Lancaster County Pays $400,000 to Minor Sexually Assaulted While in Its Care. Did the County Ignore the Signs?

Carter Walker, Lancaster Online •

Christina Sorenson, a Soros Fellow with the Philadelphia-based Juvenile Law Center, has been studying instances of institutionalized child abuse in an effort to come up with policies to help mitigate it.

Sorenson has not studied the Stevenson case, but said unfortunately instances like this are not unusual.

“This is not a one-off,” she said.

Part of what she thinks contributes to the issue is a lack of a uniform system across agencies for how reports of abuse from juveniles should be handled. Facilities are required to have a grievance process when they feel their rights are violated, but each facility creates its own policy.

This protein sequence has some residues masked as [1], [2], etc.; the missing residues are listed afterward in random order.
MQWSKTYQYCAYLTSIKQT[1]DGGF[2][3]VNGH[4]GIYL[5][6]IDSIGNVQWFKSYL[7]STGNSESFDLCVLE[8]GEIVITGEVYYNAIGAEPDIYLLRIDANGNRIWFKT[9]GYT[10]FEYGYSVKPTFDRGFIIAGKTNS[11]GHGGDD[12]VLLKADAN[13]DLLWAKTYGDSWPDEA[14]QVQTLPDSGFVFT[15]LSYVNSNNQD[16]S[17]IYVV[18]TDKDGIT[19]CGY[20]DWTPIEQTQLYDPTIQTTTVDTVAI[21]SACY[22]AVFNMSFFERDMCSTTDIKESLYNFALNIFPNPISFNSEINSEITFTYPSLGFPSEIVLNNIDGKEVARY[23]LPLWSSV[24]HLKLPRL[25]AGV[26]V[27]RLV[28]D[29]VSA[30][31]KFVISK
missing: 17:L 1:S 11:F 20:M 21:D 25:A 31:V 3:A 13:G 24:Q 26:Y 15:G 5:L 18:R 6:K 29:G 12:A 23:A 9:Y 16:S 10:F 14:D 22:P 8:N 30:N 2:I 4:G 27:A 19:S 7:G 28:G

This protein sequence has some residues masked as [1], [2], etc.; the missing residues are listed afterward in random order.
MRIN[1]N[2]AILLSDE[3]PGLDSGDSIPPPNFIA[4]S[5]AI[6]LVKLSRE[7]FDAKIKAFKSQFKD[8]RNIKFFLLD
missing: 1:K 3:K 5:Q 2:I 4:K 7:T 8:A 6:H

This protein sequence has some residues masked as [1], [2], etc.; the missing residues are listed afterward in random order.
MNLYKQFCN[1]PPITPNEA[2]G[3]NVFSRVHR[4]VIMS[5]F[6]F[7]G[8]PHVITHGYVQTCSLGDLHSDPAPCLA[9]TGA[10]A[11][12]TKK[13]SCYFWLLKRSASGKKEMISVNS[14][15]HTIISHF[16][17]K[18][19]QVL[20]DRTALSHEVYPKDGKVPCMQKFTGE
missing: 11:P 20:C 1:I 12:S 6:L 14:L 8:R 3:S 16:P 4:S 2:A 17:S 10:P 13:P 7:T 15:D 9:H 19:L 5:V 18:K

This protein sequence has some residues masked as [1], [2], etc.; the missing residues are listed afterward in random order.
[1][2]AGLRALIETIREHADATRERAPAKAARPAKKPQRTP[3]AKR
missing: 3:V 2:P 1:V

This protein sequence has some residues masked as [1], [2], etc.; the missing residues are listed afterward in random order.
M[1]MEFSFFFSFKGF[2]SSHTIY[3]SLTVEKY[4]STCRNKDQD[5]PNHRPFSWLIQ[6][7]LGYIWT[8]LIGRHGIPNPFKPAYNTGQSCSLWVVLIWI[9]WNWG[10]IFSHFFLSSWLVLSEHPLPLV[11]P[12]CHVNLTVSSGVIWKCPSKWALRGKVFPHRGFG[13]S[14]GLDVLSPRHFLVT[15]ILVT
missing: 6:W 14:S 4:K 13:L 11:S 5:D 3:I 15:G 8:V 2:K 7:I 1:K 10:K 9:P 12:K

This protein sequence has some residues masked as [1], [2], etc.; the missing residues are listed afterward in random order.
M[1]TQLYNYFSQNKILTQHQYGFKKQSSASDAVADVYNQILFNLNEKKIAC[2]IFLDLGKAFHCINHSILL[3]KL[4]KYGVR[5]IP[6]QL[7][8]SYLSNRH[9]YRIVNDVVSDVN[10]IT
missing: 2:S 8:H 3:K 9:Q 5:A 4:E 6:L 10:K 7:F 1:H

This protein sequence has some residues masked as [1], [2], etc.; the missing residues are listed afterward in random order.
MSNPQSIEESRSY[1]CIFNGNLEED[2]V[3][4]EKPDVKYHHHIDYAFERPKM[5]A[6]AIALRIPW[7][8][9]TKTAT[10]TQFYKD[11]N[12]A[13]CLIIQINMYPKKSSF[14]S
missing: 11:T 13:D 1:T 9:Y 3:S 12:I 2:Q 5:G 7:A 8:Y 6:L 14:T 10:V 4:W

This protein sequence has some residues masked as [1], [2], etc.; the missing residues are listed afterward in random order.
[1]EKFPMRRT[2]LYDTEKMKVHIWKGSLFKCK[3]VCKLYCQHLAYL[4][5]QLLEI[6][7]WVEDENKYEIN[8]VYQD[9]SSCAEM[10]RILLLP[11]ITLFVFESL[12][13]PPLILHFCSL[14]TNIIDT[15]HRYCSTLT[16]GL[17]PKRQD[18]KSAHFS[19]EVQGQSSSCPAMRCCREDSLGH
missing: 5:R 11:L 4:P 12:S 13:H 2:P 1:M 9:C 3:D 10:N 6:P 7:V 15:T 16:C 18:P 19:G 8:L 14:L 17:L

About the Expert

Christina Kaye Sorenson, Esq., joined Juvenile Law Center as the organization's sixteenth Sol and Helen Zubrow Fellow in Children’s Law. She is currently a Soros Justice Fellow. 

Sorenson graduated from the University of Richmond Law School in 2015. While in Law School she advocated on behalf of youth through her work with advocacy organizations and legal clinics, including the Cook County Public Guardian’s Office as a 2014 University of Michigan Bergstrom Child Welfare Law Fellow. Upon graduation, Sorenson was awarded the Orell-Brown Award for Clinical Excellence by the Children’s Law

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Kathleen Creamer, Managing Attorney, Family Advocacy Unit, Community Legal Services of Philadelphia; Rachael M. Miller, Policy Director, Pennsylvania Partnerships for Children; and Jenny Pokempner, Senior Attorney, Juvenile Law Center,